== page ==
Parashat Lech-Lecha in Rhymes

Here’s for fun: I made a brief introduction to each Aliya in the Parasha, in rhymes. Enjoy!

It can be read by two people, which is why I made it in two colors (bold and regular)

First Aliya

This is the Story of Avram, Sarah and Co.

From when they left Ur Kasdim, a while ago

God said “Lech-Lecha” – go to the unknown land

And when the time comes, everyone will understand

That you are a blessing for the world,

You’ll be wealthy, and your name shall be heard

In Canaan they arrive,

And to settle they may strive

But hunger struck, oh-no!

So pack up your suitcases, and down to Egypt – we go!


Second Aliya

Welcome to Egypt, where we have the Nile and bread!

“Where can we find a good breakfast and bed?”

“Just in case something goes bad-

We really have to think ahead

– say you’re my sister, we have the same dad”

But Pharaoh had a different idea,

And Sarai to his palace, was taken to see-a

Well G-d didn’t like that at all,

And he sent plagues on Pharaoh – household and all

So Sarai and Avram back to Canaan he sent

With gifts and good stuff and lots of money he spent

Third Aliya

Family matters – did we ever mention?

That even back then required attention?

So we’re telling you now, we can say that you’ve heard

That Lot’s shepherds fought over grazing their herds

“Let’s not have a fight, you do not have to stay

You go live in one place, and we’ll go away!”

Sarai and Avram – they went down to Hebron

And Lot and his shepherds – went to Sodom

“Now look all around you” said G-d to Avrom

The time will arrive, indeed it shall come

When you many children, this land will call home


Fourth Aliya

“Extra! Extra! Read all about it!

Kedorla’omer – or how ever you pronounce it

Has came with his buddies to squash this rebellion

Four kings against five, what a battalion

Lot – he was captured, so Avram has heard,

So in hot pursuit he and his people were spurred

What a chase it was, half the country they ran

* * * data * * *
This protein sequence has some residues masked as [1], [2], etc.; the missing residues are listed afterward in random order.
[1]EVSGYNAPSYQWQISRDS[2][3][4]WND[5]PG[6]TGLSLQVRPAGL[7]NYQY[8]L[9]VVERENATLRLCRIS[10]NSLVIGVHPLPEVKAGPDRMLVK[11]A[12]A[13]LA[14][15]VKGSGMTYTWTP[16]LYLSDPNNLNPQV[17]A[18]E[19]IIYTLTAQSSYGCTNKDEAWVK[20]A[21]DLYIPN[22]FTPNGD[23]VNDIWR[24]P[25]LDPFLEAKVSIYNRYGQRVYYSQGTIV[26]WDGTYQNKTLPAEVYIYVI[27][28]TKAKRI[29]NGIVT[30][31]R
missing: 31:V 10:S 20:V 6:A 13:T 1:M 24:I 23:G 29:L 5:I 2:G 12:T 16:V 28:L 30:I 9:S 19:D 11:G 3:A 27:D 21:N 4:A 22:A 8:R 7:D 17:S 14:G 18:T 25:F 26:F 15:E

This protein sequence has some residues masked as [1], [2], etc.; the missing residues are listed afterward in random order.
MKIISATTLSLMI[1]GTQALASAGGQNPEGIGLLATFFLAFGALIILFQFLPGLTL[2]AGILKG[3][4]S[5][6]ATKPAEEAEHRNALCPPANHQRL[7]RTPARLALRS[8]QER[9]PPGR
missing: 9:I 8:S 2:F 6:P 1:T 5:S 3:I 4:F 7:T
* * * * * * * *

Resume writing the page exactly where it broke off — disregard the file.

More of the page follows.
But they rescued Lot, and every woman and man

And so with a royal banquet, to put it to rest,

The king of Shalem, Malkitzedeck, did attest:

“Thank you, Avram, G-d bless you – you’re the best”

Sixth Aliya

“I am G-d who took you out of Ur Kasdim,

to inherit this land, that was the scheme”

“But how will I know, that these children, you see,

Will inherit the land, that I cannot foresee?”

Let’s make this a Covenant, A Brit, an Agreement,

For suffer they shall, working hard, with enslavement,

But they’ll make it out, very soon, you will see,

And that’s how you’ll know – because they will be free!

Avram and Sarai had no children, and were old

“So marry my maiden, Hagar” he was told

A child she bore him, his name – Yishma’el

To find out what happen, you must listen well

But one last thing must change: Avram’s designation

From now on it’s “Avraham – the Father of Many Nations”.

Seventh Aliya

Now here’s the deal, G-d said, let’s not wait

When every baby boy turns days eight

You must make a Bris, it’s called circumcision

So Avraham’s household all followed this mission

Now one last thing, said the Lord, k’nain a hora

Your wife’s name, Sarai, from now shall be Sarah

With these two new names, Avraham and Sarah,

You’ll soon have your children, bli ayin ha-ra

Believe it or not,

Do not feel indignation,

So laugh all you want,

But you’ll be a great nation